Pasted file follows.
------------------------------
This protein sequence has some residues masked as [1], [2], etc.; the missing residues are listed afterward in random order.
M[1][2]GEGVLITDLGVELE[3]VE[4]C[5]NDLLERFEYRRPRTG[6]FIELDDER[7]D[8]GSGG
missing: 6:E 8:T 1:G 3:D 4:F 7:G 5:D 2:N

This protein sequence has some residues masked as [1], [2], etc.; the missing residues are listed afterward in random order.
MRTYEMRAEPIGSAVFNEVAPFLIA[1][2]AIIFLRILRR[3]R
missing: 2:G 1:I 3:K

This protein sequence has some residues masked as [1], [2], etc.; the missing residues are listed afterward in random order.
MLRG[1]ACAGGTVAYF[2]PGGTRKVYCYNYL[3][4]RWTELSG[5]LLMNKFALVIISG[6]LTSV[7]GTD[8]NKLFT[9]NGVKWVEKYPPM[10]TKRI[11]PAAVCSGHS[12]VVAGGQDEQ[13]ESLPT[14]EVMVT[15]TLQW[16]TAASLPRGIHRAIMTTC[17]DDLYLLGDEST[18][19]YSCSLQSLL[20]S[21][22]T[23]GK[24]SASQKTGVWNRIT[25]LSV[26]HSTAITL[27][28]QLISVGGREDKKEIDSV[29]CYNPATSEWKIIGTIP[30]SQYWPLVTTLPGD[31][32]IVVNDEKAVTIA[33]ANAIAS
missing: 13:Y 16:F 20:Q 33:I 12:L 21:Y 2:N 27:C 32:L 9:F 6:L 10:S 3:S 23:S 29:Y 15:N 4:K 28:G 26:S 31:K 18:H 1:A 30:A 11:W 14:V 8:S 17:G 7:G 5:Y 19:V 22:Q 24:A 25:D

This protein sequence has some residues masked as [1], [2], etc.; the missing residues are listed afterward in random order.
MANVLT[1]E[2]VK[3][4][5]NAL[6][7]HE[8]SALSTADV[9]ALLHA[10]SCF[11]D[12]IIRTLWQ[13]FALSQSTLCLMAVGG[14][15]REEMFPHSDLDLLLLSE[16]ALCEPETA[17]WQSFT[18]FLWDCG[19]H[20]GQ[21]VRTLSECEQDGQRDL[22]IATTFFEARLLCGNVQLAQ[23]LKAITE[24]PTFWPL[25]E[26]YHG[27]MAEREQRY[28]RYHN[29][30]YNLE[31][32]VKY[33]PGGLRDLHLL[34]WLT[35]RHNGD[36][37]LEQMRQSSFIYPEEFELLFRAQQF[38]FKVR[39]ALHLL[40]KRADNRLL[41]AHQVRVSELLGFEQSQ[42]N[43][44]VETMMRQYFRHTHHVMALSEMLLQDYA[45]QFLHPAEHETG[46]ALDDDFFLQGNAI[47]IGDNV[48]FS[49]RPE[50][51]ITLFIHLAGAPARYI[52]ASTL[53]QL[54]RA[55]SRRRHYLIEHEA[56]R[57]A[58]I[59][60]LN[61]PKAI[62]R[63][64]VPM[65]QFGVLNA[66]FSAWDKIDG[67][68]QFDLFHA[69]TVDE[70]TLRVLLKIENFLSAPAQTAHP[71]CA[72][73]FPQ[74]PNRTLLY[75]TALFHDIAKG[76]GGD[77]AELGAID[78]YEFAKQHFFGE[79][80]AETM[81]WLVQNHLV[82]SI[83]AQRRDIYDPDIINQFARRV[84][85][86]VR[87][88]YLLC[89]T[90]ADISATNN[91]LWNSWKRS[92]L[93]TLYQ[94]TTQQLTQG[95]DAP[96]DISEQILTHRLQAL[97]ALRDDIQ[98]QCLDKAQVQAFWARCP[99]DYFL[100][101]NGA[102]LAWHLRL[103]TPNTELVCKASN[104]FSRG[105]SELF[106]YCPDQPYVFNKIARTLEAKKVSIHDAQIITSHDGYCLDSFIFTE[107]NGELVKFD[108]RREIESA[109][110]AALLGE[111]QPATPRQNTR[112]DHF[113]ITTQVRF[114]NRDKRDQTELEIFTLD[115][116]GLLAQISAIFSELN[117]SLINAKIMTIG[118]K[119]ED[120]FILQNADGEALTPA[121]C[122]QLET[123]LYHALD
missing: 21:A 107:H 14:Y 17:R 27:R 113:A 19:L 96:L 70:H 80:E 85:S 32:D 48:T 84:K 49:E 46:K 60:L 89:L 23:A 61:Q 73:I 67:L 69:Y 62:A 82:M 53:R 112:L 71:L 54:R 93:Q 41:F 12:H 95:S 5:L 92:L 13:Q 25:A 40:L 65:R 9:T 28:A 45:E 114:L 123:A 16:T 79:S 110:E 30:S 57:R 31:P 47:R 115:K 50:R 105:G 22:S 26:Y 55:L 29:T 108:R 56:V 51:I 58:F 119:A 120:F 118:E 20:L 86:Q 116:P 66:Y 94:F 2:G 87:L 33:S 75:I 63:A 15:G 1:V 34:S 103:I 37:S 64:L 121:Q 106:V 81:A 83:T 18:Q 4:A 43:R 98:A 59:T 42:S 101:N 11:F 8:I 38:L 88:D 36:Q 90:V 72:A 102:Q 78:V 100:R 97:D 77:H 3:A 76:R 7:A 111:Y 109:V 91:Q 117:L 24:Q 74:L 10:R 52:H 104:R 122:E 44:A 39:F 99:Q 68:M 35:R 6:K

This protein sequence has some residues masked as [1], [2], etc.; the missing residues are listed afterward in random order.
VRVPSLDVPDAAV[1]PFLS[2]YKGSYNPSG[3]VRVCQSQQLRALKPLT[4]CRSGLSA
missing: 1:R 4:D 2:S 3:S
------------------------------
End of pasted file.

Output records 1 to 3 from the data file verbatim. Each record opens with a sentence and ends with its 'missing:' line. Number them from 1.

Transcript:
This protein sequence has some residues masked as [1], [2], etc.; the missing residues are listed afterward in random order.
M[1][2]GEGVLITDLGVELE[3]VE[4]C[5]NDLLERFEYRRPRTG[6]FIELDDER[7]D[8]GSGG
missing: 6:E 8:T 1:G 3:D 4:F 7:G 5:D 2:N

This protein sequence has some residues masked as [1], [2], etc.; the missing residues are listed afterward in random order.
MRTYEMRAEPIGSAVFNEVAPFLIA[1][2]AIIFLRILRR[3]R
missing: 2:G 1:I 3:K

This protein sequence has some residues masked as [1], [2], etc.; the missing residues are listed afterward in random order.
MLRG[1]ACAGGTVAYF[2]PGGTRKVYCYNYL[3][4]RWTELSG[5]LLMNKFALVIISG[6]LTSV[7]GTD[8]NKLFT[9]NGVKWVEKYPPM[10]TKRI[11]PAAVCSGHS[12]VVAGGQDEQ[13]ESLPT[14]EVMVT[15]TLQW[16]TAASLPRGIHRAIMTTC[17]DDLYLLGDEST[18][19]YSCSLQSLL[20]S[21][22]T[23]GK[24]SASQKTGVWNRIT[25]LSV[26]HSTAITL[27][28]QLISVGGREDKKEIDSV[29]CYNPATSEWKIIGTIP[30]SQYWPLVTTLPGD[31][32]IVVNDEKAVTIA[33]ANAIAS
missing: 13:Y 16:F 20:Q 33:I 12:L 21:Y 2:N 27:C 32:L 9:F 6:L 10:S 3:S 23:S 29:Y 15:N 4:K 28:G 26:S 31:K 18:H 1:A 30:A 11:W 14:V 8:S 17:G 7:G 5:Y 19:V 22:Q 24:A 25:D